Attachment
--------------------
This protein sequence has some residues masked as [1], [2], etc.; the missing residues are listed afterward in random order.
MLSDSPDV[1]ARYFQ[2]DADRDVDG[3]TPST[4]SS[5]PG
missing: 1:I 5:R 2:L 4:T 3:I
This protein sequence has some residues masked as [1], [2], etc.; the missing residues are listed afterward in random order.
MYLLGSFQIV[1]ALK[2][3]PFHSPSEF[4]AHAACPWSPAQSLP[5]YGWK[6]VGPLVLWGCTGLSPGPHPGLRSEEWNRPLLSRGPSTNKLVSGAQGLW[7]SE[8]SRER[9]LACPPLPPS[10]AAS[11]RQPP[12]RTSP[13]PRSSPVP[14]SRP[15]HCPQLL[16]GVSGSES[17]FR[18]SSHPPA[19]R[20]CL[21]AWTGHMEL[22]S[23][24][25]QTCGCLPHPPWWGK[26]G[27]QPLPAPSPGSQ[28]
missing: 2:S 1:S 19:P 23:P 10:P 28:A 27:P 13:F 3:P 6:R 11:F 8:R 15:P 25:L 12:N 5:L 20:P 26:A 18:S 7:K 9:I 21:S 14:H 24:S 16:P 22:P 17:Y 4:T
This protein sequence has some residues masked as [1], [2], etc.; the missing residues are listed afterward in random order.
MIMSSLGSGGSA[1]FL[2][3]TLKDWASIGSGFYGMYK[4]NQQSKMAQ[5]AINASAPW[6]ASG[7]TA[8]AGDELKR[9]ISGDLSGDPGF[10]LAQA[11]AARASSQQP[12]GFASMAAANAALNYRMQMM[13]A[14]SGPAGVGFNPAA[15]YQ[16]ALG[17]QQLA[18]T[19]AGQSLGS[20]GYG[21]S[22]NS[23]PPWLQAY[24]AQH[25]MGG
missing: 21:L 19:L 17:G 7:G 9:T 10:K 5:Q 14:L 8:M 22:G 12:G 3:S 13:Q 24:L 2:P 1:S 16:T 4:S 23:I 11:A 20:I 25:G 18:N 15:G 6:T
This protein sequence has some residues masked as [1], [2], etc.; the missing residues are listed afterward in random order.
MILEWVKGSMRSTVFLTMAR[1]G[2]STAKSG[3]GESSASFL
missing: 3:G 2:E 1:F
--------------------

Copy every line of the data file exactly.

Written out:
This protein sequence has some residues masked as [1], [2], etc.; the missing residues are listed afterward in random order.
MLSDSPDV[1]ARYFQ[2]DADRDVDG[3]TPST[4]SS[5]PG
missing: 1:I 5:R 2:L 4:T 3:I
This protein sequence has some residues masked as [1], [2], etc.; the missing residues are listed afterward in random order.
MYLLGSFQIV[1]ALK[2][3]PFHSPSEF[4]AHAACPWSPAQSLP[5]YGWK[6]VGPLVLWGCTGLSPGPHPGLRSEEWNRPLLSRGPSTNKLVSGAQGLW[7]SE[8]SRER[9]LACPPLPPS[10]AAS[11]RQPP[12]RTSP[13]PRSSPVP[14]SRP[15]HCPQLL[16]GVSGSES[17]FR[18]SSHPPA[19]R[20]CL[21]AWTGHMEL[22]S[23][24][25]QTCGCLPHPPWWGK[26]G[27]QPLPAPSPGSQ[28]
missing: 2:S 1:S 19:P 23:P 10:P 28:A 27:P 13:F 3:P 6:R 11:F 8:R 15:P 25:L 12:N 5:L 20:P 26:A 18:S 7:K 9:I 21:S 14:H 24:S 16:P 22:P 17:Y 4:T
This protein sequence has some residues masked as [1], [2], etc.; the missing residues are listed afterward in random order.
MIMSSLGSGGSA[1]FL[2][3]TLKDWASIGSGFYGMYK[4]NQQSKMAQ[5]AINASAPW[6]ASG[7]TA[8]AGDELKR[9]ISGDLSGDPGF[10]LAQA[11]AARASSQQP[12]GFASMAAANAALNYRMQMM[13]A[14]SGPAGVGFNPAA[15]YQ[16]ALG[17]QQLA[18]T[19]AGQSLGS[20]GYG[21]S[22]NS[23]PPWLQAY[24]AQH[25]MGG
missing: 21:L 19:L 17:G 7:G 9:T 10:K 5:Q 14:L 8:M 22:G 12:G 3:S 13:Q 24:L 2:P 1:S 16:T 4:S 23:I 11:A 20:I 25:G 18:N 15:G 6:T
This protein sequence has some residues masked as [1], [2], etc.; the missing residues are listed afterward in random order.
MILEWVKGSMRSTVFLTMAR[1]G[2]STAKSG[3]GESSASFL
missing: 3:G 2:E 1:F